View Full Version : Kindle Review by a book lover


SanAntone
11-20-2007, 11:14 PM
I received my Kindle today and I thought I'd share my thoughts for those of you waiting for your Kindle or trying to make a decision.

First, Amazon clearly took a page from Apple. The packaging was very clever. The box looked like a book and everything was clean and neat. What really was amazing to me, and it made me feel like the Kindle was mine right away, was that right after I turned it on it showed Michael's Kindle at the top of the screen and I had a letter from Jeff Bezos addressed to me waiting on the book. It must have come across as soon as I turned it on, but it was a clever and thoughtful way of helping someone gain ownership of a new product.

The Kindle looks a lot better in person than in the initial FCC pictures. The Amazon site does a good job of giving you a good look at what it really looks like.

The interface is where the Kindle shines. The Kindle store is fantastic and very quick to browse...much like Amazon (which it is). It is easy to find books by using the keyboard or looking up the Top 100. It even has recommendations for you once you start purchasing a few books.

Delivery is almost instant (less than a minute for a book). I've subscribed to several newspapers and blogs and the blogs are updated throughout the day.

The screen is obviously fantastic, much like the Sony 505. The slider wheel is what you use to navigate and it is really unique and clever looking. It has a shiny silver icon that changes size based on the item you are selecting. You do almost all of your navigating with this clever wheel.

There is a home button and a search button on the keyboard that will jump you to the most used pages (home and search). It is quick.

The most important part of any ebook reader is the experience while reading. You do disappear into this reader just as you would a book. The page turner is most of the right side (or part of the left side) and is very easy and intuitive to use. Easier than turning a page of a real book.

There have been lots of complaints about the look and ergonomics but I'll tell you that once you use it, you'll realize that the Kindle is highly functional and it really grows on you.

While I am enjoying reading a book on the Kindle, I really love the newspapers, magazines, and blogs. I've had other ebook readers before but I'll use this one probably 10x as much due to the other content that is updated regularly.

I really like the feature that you can try any blog, newspaper, or magazine for free for 14 days to see if you like it. It is also very easy to cancel your subscriptions on the Amazon account page.

Another great feature is downloading the first chapter of a new book. What a great way to avoid disappointment!

There are so many things to like about the Kindle. The only thing I don't like is it's cover. It's ok, but not great.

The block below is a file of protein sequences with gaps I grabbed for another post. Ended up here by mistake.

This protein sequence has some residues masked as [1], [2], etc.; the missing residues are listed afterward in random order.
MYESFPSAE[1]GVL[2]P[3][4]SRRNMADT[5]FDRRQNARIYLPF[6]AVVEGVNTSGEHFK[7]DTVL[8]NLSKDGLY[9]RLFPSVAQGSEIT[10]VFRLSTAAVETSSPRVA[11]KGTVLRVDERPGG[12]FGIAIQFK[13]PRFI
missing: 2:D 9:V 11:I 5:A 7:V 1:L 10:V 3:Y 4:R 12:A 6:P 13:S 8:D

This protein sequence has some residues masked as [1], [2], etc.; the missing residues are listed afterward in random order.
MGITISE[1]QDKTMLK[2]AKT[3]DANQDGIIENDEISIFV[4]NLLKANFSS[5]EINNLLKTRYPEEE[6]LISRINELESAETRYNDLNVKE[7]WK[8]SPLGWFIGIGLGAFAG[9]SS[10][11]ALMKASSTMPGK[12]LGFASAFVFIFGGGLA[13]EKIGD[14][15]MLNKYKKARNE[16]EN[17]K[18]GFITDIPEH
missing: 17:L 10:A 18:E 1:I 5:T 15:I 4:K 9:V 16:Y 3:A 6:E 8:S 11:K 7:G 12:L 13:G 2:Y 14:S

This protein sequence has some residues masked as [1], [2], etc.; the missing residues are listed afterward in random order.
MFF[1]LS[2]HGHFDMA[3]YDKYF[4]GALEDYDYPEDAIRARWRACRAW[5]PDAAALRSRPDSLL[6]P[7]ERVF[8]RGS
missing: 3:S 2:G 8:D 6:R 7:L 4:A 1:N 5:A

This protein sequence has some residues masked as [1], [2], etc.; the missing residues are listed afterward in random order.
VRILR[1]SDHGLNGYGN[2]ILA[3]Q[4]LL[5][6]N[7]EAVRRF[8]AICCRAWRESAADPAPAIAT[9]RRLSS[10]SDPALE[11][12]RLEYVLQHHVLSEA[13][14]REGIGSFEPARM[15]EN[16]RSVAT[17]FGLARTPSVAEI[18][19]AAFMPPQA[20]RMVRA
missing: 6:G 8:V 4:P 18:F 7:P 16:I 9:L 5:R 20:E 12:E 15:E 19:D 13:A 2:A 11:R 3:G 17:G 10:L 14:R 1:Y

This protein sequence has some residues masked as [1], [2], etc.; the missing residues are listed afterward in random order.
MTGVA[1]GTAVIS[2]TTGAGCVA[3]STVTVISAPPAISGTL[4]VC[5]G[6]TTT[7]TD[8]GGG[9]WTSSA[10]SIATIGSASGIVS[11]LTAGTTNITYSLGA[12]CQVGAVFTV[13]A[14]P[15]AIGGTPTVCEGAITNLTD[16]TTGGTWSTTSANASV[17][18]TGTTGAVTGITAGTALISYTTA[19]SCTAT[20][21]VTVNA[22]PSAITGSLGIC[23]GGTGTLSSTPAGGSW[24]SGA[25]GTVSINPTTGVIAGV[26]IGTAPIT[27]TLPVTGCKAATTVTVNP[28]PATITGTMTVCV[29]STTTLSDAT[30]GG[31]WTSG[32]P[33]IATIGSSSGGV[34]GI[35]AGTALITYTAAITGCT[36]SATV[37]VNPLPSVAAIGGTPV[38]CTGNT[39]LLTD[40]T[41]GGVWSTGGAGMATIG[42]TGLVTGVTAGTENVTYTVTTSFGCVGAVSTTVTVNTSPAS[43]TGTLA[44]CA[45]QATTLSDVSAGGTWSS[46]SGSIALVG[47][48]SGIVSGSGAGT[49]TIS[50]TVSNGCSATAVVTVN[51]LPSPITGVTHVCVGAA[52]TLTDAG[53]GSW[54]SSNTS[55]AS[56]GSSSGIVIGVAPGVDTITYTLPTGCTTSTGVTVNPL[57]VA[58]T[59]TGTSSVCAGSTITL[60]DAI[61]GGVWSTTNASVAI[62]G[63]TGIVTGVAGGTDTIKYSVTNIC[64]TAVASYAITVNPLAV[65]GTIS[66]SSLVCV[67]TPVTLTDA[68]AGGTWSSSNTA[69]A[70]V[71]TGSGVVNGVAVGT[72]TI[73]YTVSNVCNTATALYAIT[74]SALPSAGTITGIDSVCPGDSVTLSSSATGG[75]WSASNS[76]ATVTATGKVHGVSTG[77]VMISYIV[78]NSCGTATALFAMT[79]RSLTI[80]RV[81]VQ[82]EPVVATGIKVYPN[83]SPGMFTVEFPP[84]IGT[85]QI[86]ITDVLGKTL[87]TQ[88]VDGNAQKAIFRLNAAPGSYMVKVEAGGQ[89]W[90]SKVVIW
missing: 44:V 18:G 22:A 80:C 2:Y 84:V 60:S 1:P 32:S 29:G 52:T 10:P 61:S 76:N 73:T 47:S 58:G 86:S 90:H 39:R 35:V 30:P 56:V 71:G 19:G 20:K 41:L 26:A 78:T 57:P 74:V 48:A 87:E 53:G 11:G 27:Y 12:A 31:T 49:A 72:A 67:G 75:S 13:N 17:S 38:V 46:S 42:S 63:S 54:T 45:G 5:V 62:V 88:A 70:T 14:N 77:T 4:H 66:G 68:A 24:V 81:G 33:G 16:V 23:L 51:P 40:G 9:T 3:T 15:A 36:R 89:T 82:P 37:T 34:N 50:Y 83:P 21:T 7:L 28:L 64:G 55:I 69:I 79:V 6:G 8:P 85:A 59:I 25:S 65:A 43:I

kovidgoyal
11-20-2007, 11:48 PM
Not too rain on your parade, but you realise that Amazon is charging you for free content when it comes to newspapers like the new york times. You can read the new york times (and others) for free on the sony reader. Of course, once I get my hands on the kindle you'll be able to read it for free on the kindle as well :-)

Mikou
11-20-2007, 11:49 PM
Thanks for the review! The Kindle video on Amazon.com is very tempting. Since I have 2 readers (Ebookwise and Sony PRS-500) I think I can wait until I see how well the Kindle does and how likely it is too stick around. I do have some concerns about the new format, but it's good to hear that it does have several positives.

SanAntone
11-20-2007, 11:53 PM
Kovid,

Looking forward to what you'll do for the Kindle!

My problem with the Sony Reader is that I am a Mac user. I don't want "work arounds" or want to expend any effort to get content onto my reader. I'll gladly pay a few dollars a month to get a paper delivered wirelessly to my reader without me having to sync with my computer before I read it. I will enjoy going out the door in the morning with my reader in my hand having expended no effort to load anything on it!

Charbax
11-21-2007, 12:25 AM
Not too rain on your parade, but you realise that Amazon is charging you for free content when it comes to newspapers like the new york times.

Actually if you read NYT on the Internet, it's paid for by the advertising, which don't show up in the paid version of NYT on the Kindle. And you are also paying for the EVDO bandwidth service. I think being able to pay for just one issue at the time is reasonable. I'd like to be able to pay for just one article at the time, something like a few cents per article adds-free and for free if specially ebook formatted ads can pay for the service.

kovidgoyal
11-21-2007, 12:26 AM
Well sure, if you can afford it, the price markup is certainly worth the extra convenience. I'm just ticked off at amazon for charging for this service when it is really, really easy to implement and has no real cost.

kovidgoyal
11-21-2007, 12:28 AM